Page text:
OSHA enforces their regulations primarily through compliance safety and health officers conducting inspections in workplaces. These inspectors are experienced and trained industrial hygienist professionals that assures compliance with OSHA requirements. OSHA states that the majority of inspections conducted without advanced notice.
Because there are more than seven million workplaces in OSHA’s jurisdiction, it is impossible for them to inspect every single one. Because of this, OSHA tries to focus their inspections on the most hazardous workplaces, and has outlined the order of priority as the following:
- Imminent danger situations
- Severe injuries and illnesses
- Worker complaints
- Targeted inspections
- Follow-up inspections
(OSHA prioritizes complaints based on severity and may conduct a phone or fax investigation when it comes to lower-priority hazards.)
Inspections will begin with the inspector presenting their credentials and lead into an opening conference. During this conference the inspector will explain the reason for the inspection and the procedures. Someone from the company will be selected to accompany the inspector on the tour. The tour consists of the inspector observing hazards and whether any violations are present. They may point out problems that can easily be corrected, although violation citations will still be issued for these instances. During this part of the inspection, the inspector will also look at worksite injury and illness records, assess the current health and safety program and talk with employees about their impressions of safety in the facility,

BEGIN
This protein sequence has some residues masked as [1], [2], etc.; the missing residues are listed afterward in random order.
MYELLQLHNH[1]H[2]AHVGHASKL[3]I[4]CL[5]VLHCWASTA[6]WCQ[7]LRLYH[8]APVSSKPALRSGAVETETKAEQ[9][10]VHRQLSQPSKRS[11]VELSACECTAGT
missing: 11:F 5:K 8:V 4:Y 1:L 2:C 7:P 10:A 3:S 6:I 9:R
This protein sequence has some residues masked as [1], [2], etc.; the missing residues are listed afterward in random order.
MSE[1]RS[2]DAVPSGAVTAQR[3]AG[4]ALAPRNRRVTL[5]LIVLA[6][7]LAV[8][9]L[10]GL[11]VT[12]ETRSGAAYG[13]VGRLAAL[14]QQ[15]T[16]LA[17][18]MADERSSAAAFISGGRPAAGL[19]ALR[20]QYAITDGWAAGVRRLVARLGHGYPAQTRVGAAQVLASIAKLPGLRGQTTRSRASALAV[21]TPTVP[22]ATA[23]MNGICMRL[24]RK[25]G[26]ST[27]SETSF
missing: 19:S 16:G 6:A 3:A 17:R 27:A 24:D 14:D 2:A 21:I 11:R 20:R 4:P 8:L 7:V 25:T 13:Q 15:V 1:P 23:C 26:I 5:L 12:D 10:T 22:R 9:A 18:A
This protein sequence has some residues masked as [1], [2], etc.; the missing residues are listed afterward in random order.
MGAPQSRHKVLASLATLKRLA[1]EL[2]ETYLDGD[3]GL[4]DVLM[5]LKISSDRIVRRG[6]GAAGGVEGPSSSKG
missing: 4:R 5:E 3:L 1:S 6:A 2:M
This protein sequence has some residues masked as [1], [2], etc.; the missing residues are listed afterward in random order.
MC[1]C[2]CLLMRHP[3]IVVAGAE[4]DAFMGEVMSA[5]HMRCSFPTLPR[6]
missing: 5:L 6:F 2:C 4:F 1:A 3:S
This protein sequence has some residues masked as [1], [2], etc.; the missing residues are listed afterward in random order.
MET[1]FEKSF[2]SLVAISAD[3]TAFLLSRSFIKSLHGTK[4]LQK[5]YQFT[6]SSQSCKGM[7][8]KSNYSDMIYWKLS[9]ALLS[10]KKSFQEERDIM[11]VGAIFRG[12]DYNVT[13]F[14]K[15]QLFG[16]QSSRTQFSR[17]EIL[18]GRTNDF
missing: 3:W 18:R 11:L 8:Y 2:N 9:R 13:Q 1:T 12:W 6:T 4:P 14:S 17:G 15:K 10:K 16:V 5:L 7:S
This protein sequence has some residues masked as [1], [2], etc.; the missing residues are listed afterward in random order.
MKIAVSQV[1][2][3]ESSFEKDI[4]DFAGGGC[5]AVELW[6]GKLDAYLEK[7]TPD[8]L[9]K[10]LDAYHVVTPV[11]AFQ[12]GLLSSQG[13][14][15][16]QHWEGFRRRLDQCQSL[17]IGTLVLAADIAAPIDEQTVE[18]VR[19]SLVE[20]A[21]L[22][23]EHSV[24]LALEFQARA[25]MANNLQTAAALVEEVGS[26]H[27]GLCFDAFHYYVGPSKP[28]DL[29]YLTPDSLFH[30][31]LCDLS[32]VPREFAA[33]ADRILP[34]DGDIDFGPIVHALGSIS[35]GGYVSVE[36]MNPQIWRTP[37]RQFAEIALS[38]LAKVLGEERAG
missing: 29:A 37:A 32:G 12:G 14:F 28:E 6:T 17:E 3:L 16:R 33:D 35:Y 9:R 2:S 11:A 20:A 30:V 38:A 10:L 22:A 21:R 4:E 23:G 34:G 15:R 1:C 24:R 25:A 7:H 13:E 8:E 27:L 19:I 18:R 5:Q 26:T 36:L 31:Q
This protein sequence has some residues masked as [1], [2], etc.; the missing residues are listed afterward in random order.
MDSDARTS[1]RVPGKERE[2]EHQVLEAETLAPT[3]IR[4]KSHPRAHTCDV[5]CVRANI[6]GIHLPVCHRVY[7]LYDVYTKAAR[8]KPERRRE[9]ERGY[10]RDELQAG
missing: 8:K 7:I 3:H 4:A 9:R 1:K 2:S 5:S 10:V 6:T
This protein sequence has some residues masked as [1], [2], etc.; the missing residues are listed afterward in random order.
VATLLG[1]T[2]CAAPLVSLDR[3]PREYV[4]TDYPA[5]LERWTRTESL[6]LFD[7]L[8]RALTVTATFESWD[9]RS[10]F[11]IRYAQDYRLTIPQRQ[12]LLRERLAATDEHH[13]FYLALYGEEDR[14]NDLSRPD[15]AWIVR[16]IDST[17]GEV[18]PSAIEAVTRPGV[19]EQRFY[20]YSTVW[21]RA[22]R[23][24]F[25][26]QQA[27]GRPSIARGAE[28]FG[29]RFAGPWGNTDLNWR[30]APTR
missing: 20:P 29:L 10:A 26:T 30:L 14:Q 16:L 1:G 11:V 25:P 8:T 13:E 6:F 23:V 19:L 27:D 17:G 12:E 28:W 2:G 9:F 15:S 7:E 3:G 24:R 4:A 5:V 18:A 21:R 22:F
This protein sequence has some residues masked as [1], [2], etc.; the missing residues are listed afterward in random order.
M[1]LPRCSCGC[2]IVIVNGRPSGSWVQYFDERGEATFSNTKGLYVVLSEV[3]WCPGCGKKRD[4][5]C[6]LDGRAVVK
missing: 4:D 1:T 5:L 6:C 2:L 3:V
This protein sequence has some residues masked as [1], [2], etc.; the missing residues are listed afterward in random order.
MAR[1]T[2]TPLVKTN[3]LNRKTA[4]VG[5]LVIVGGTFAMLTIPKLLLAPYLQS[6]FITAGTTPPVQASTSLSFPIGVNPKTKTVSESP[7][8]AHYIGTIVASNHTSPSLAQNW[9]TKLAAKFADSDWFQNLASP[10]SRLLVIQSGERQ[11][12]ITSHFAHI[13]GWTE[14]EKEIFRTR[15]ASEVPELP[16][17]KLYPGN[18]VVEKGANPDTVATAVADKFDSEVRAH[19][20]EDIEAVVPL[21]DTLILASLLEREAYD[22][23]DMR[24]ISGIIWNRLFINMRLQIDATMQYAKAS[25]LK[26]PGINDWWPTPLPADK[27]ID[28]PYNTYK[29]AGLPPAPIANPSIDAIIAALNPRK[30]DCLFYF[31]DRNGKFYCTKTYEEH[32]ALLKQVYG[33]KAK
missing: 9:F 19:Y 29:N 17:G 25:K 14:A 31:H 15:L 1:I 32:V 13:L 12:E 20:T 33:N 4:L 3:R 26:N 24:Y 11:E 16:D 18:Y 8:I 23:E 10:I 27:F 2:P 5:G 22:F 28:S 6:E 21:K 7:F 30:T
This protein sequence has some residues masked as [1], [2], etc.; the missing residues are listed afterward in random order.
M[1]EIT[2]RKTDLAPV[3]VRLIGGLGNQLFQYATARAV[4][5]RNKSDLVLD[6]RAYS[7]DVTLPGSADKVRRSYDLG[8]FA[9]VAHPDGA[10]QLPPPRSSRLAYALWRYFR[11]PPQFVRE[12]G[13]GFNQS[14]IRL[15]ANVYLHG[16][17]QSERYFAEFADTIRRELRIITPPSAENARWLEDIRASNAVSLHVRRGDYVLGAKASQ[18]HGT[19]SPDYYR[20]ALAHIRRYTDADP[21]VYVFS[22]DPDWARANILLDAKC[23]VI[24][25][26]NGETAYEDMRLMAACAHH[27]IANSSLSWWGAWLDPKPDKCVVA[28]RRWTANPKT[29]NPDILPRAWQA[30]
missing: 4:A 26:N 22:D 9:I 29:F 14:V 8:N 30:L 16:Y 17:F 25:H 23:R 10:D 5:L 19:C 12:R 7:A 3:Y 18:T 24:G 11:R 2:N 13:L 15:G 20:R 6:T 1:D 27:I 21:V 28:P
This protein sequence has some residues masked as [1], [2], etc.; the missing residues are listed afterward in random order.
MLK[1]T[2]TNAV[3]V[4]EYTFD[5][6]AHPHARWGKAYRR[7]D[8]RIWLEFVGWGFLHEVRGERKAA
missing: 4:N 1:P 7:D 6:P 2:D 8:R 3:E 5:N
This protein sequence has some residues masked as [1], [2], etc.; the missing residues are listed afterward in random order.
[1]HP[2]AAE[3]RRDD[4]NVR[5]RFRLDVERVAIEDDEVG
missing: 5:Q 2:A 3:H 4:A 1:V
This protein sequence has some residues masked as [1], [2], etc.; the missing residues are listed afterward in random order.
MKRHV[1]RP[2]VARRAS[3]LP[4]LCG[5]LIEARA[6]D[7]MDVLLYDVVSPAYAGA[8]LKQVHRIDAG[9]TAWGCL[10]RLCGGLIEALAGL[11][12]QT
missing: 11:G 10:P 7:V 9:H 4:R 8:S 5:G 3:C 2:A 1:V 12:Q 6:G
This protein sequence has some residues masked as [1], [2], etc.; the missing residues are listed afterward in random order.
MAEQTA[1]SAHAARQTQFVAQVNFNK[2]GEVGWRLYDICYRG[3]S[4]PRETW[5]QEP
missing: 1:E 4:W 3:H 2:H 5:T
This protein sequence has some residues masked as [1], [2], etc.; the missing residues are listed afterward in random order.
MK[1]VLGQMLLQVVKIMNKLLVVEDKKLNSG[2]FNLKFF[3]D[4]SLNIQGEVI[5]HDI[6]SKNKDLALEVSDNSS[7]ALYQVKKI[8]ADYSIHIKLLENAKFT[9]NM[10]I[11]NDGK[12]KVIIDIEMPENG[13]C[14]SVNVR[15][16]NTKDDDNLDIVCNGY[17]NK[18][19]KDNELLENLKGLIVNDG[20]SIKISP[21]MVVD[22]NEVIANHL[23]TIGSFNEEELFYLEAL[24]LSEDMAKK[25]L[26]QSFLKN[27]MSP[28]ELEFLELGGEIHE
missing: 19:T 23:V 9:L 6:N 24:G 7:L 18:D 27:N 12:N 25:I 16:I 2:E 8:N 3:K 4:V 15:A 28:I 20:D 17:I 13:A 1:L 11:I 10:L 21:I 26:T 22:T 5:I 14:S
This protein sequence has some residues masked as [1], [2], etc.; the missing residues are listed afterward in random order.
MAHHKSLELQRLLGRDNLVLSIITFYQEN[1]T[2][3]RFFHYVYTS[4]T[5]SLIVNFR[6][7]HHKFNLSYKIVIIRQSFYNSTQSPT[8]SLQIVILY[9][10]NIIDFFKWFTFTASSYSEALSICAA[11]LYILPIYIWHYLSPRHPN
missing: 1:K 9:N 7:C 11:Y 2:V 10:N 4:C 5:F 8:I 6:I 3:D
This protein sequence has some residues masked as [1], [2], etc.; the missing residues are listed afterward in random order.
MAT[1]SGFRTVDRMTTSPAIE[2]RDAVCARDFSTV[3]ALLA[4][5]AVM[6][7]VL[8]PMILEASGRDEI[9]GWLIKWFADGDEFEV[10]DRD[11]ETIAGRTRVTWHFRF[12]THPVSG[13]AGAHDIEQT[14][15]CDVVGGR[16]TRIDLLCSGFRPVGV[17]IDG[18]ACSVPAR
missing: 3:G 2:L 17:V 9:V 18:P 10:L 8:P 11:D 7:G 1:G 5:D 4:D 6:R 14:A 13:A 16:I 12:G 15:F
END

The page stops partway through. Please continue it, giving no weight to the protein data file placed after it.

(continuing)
Finally, the inspection itself will wrap up with a closing conference. The inspector will inform the employer and representatives of the general findings the tour, and the employer will also learn the possible course of actions. In the next few weeks, the company will then receive citations and penalties, along with an explanation of the requirements and standards that were violated. The citations need to be posted in relevant areas until the problems are fixed.
Check out our infographic explaining the steps you should take in case of a surprise OSHA inspection!